Around 40,000 low income households won’t have to pay as much council tax from April.
Despite difficult financial times for Kirklees Council, its Cabinet altered its Council Tax Support (CTS) scheme, raising it by 9% to support residents.
Clr Graham Turner, Cabinet member for Resources, said: “It’s our responsibility to protect the most vulnerable and poorest members of our society and that’s what we’re doing.”
The means-tested scheme helps working-age people on low incomes pay their council tax bill, with reductions depending on household income.
Previously, low income residents had to pay at least 29% of their overall council tax bill, but now they’ll only have to pay at least 20%.
It means a single person on Job Seekers Allowance of £72.40 per week living in a Band A property will pay 20% (£191.80) a year rather than the 29% (£278.10) currently.
And while no council tax increase has been decided by councillors, a 1.95% rise is being considered, which applies only to the council element of the tax bill, with the fire, police and parish precepts yet to be announced.
Kirklees Council analysts say the changes to the CTS scheme will be cost-neutral as it will mean more households will be able to pay their bill instead of going into arrears and the authority incurring debt.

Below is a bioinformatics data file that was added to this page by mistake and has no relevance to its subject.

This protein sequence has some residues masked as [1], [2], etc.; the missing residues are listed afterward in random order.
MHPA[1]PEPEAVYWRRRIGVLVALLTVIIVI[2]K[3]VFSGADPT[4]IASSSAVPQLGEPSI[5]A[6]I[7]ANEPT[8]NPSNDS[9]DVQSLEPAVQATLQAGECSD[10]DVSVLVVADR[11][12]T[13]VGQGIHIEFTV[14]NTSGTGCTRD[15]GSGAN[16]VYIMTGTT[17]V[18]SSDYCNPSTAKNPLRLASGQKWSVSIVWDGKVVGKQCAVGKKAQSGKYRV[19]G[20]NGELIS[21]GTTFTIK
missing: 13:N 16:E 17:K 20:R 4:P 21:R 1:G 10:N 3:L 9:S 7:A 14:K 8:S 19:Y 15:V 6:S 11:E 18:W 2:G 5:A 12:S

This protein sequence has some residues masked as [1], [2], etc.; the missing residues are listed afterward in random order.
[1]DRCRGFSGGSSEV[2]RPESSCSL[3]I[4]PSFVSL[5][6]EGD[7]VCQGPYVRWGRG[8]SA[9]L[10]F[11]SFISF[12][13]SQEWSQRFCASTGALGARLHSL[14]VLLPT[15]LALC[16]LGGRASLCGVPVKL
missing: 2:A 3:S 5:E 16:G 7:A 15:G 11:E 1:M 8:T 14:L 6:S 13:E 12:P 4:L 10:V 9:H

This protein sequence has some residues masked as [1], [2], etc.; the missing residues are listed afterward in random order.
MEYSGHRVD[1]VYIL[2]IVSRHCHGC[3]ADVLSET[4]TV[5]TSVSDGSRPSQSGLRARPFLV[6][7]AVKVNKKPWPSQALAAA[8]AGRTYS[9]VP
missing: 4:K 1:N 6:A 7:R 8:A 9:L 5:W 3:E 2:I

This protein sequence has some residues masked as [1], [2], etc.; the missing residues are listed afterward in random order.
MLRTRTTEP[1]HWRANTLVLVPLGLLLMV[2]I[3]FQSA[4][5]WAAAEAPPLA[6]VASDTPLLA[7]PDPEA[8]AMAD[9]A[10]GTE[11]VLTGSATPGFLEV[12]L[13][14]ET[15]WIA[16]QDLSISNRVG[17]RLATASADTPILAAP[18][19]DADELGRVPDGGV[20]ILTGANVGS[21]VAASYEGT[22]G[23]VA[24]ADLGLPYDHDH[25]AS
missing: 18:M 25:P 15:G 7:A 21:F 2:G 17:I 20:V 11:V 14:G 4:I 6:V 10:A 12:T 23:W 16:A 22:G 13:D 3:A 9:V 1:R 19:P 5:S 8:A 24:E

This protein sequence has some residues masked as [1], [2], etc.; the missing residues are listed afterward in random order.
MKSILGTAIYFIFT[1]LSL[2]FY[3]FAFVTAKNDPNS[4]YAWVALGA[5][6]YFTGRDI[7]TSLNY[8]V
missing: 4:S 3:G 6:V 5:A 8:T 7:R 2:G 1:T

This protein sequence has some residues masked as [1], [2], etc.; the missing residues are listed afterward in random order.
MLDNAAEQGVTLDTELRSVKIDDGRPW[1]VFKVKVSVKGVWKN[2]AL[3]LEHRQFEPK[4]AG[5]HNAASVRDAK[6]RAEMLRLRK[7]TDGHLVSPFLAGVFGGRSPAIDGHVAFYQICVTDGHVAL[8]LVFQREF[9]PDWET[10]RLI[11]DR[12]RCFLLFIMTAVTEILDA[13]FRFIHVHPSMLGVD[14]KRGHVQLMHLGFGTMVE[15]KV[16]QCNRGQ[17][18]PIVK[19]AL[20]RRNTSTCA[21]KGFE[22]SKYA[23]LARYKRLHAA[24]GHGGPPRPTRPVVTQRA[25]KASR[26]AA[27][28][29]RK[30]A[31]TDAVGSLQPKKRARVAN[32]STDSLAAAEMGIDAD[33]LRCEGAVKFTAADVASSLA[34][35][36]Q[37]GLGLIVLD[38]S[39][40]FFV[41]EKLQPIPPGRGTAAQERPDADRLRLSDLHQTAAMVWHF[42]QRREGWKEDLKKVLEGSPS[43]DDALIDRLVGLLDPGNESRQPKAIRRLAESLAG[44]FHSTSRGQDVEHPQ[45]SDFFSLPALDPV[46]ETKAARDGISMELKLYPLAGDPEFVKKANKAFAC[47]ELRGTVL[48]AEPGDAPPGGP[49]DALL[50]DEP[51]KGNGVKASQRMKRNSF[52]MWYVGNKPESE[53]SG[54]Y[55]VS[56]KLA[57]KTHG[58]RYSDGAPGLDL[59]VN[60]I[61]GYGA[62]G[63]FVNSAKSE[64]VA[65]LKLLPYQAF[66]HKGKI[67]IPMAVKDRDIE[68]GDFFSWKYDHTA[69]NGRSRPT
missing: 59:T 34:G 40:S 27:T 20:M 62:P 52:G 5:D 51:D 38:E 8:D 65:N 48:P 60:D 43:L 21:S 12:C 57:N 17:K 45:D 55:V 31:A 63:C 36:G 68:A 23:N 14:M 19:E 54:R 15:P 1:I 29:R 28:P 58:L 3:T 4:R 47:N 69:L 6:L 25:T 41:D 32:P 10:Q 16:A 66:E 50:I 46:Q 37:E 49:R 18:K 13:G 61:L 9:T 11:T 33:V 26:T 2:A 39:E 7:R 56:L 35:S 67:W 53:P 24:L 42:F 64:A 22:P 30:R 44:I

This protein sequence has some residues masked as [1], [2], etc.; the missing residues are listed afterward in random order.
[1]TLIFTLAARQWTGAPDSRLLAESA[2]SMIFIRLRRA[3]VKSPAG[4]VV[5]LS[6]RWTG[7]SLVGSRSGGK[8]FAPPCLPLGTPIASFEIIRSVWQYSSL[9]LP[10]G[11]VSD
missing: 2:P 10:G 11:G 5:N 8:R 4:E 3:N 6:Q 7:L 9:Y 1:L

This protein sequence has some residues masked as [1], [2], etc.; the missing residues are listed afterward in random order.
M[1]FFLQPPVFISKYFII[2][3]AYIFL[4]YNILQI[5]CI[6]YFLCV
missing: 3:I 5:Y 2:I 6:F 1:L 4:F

Around 40,148 households in the borough receive CTS - down from 42,592 last year.
Every working-age person has to pay something towards their council tax bill, apart from lone parents with children under the age of five; households qualifying for a severe disability premium; those with a war or war widows pension and low-income pensioners.
Despite the reduction, more vulnerable and working-age employed people need CTS.
During the budget consultation the proposal had marginal opposition with 31% in favour, 44% against and 25% undecided.
Clr Turner said: “The figures show it won’t cost the council any more, but it will help our residents a little bit more and it is the right thing to do.
“The vote was split, but the undecided can’t be strongly against it, so this has favourable support.”